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Leslie Falls Into Basketball, But Doesn’t Fall Down

July 22, 1996

ATLANTA (AP) _ When you’re the tallest 12-year-old around, you’re supposed to play ball. Even if it makes you cry.

Lisa Leslie stood 6 feet when she was 12. She more or less started playing basketball because it was something tall people were supposed to do.

``I was a crybaby. I didn’t like sports,″ said Leslie, the starting center on the U.S. women’s team. ``That first year when I played, we played outdoors and I told the coach if I fall, I’m quitting. I never fell and we went 7-0.″

And so a basketball player was born, one who would score 101 points in one half of a high school game in California, then become an All-America and national player of the year at Southern Cal.

Now, Leslie is one of the most recognized figures in the game. At a graceful 6-5, muscular yet slim, with sharp features and a glistening smile, she could be a model, which, in fact, she is. Leslie signed a modeling deal in June and already has been featured in Vogue magazine.

She also has signed with the new American Basketball League, which is to start play in the fall. For now, though, despite all her skills on the court, she’ll make modeling her first priority after the Olympics.

``I wouldn’t mind it,″ she said. ``You don’t have to sweat.″

Sweating is something Leslie definitely didn’t like as a youngster in Inglewood, Calif. Nor did she care much for pain. A cousin, Craig Simpson, set out to change that when Leslie reached the eighth grade.

``He said you have to listen, so I would never rebut anything he’d say,″ Leslie said. ``Except the first day. The first day I started working with him, he made me do these pushups and I’d think, `Well, I’m not going to do this.′ And he said, `I’ll tell you what, if you don’t do it today, we’re never coming back and you’re not going to play.′

``So I waited and thought about it and said, `OK, I’ll do it.′ From that day, my whole attitude changed.″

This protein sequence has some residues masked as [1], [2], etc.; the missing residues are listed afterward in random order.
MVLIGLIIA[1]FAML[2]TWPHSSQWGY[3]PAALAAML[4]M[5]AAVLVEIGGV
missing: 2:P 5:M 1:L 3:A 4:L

Simpson, five years older, drove his cousin hard. Pushups. Situps. Footwork drills. He encouraged her to shoot baskets every chance she got. When the boys in the ’hood would gather for a game, Simpson would send Leslie over to play with them.

That presented a bit of a problem _ at first.

``The boys wouldn’t pass it to me. I had to steal the ball from my teammates,″ Leslie said, laughing at the thought. ``I could shoot. My cousin taught me how to shoot. So I stole it and made the basket and then they started throwing it to me.″

The following year, when Leslie was 14, she was 6-2 and playing on a summer team with girls who were 17 and 18. She more than held her own.

``I think I developed playing with those boys,″ Leslie said, ``listening about how to post up, getting your elbows out. If you want the ball, call for it.″

She has done it well enough to become one of the best players in the world _ maybe the best in the eyes of some. After watching Leslie finish with 24 points and eight rebounds in a pre-Olympic game, Italian coach Ricaardo Sales remarked, ``I think she may be the best player I’ve ever seen in women’s basketball.″

While that takes in a lot of territory, there’s no question Leslie is among the elite. She led the U.S. team in scoring on its 52-game warmup tour and scored 24 points on 8-for-11 shooting in her Olympic debut against Cuba on Sunday, despite sitting out 9 1/2 minutes after getting hit in the head.

Her best move is a spin to the baseline after posting up, but she also can hit 3-pointers and drive while facing the basket.

``You have to have a counter move, and I think every great player does,″ said Leslie, who can dunk, but hasn’t in a game yet. ``I’m not saying I’m a great player, but I’m trying to be.″

U.S. coach Tara VanDerveer defines great players as those who lead their teams to championships. Or, in this case, gold medals. Between now and Aug. 4, Leslie will get every chance to do that.

``There’s no doubt she’s extremely talented. There’s no doubt she’s extremely bright,″ VanDerveer said. ``Now her challenge is to stay focused for these two weeks, stay healthy, put the hammer down and compete. I think we’re going to see the best of Lisa Leslie.″

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